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Old 04-01-2010, 03:44 PM   #1
Registered: Sep 2004
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GRUB2 - Failtrain Ride - Operating System Not Found

I just did a fresh very basic Debian Sid install on my "experimental" system (one hard drive with only a single partition), basic install meaning console only and just the following packages: ssh, mc, samba, elinks, sudo, and ClamAV.

After all the packages were installed, I ran apt-get dist-upgrade. This replaced GRUB 1.5 with GRUB 2. A reboot showed no problems, so I then gave the upgrade-from-grub-legacy command followed by the removal of the old unused /boot/grub/menu.lst just as the upgrade suggested.

A reboot now gives me:

GRUB Read Error
Operating system not found

What needs done to fix this? I have a System Rescue CD that I downloaded a couple days ago while learning about partimage. I am guessing there should be a way to use this to fix this problem, however, I have no idea what the procedures would be. From what I have seen of the new GRUB configurations, it does not look like the technique that was used to restore a 1.5 boot loader won't work with 2.0.

And once I get this fixed, is there anything I can do next time to prevent this from happening? This system I am working with is slated to be the demonstration subject for a series of Linux how to videos I am going to make (geared toward newcomers to Linux). So the procedures need to be reliable and smooth without getting bogged down in the editing of an infinite number of config files, etc. (that stuff is for a future installment).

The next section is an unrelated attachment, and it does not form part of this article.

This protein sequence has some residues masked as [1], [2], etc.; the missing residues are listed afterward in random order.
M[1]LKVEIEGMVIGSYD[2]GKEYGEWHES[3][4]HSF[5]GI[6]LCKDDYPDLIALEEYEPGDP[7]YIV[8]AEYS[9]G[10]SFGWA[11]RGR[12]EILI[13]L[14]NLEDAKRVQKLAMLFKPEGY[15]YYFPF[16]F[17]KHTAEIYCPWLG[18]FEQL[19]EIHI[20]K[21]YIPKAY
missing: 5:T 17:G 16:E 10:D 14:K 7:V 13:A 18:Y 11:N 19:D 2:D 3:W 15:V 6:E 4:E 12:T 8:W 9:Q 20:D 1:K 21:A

Old 04-02-2010, 02:49 AM   #2
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Use this disc instead: Super Grub Disk. It makes repairing your grub easy and simple.
Old 04-02-2010, 11:43 PM   #3
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I'll check out that Super GRUB disk after the weekend. In the meantime, for troubleshooting purposes, I went ahead and wiped the drive and reinstalled the base system. Before doing the dist-upgrade, I rebooted with the System Restore CD and backed up everything with partimage.

After the dist-upgrade, GRUB2 was again installed, and the first reboot went fine. The problem definitely happens once the command upgrade-from-grub-legacy is issued, because again, I ended up with an unbootable system. Fortunately, I was able to restore from the aforementioned backup and am ready to try a dist-upgrade again. But before I do that, I just need to get some ideas as to why GRUB2 fails and what can be done preemptively to prevent this from happening.

Since this is for a how to video geared toward people who may be interested in either switching completely to Linux or at least learning to install and use Linux alongside other OSes, I need to make this as painless as possible, as having to delve into too many config files and complex commands could cause spontaneous cerebral detonation. So for now, I think I will advise two possibilities when it comes time to do the upgrade.

1: Show how to pin the GRUB Legacy package so it does not get replaced (yes, they will need to do some manual config stuff after all).
2: If they prefer to upgrade GRUB after all, advise against running the upgrade-from-grub-legacy command.

Sure, I would prefer not having to do either of these workarounds, but this project would be stalled indefinitely until a solution is found.
Old 04-08-2010, 03:25 AM   #4
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Maybe these can help to understand the new GRUB:

Old 02-21-2011, 03:14 PM   #5
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do you have grub> after error message?
Old 02-21-2011, 04:45 PM   #6
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apt-get install grub-pc
Old 02-21-2011, 05:29 PM   #7
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In which way do you install Sid? Whenever I install it, I have Grub2 out of the box, and it always works.


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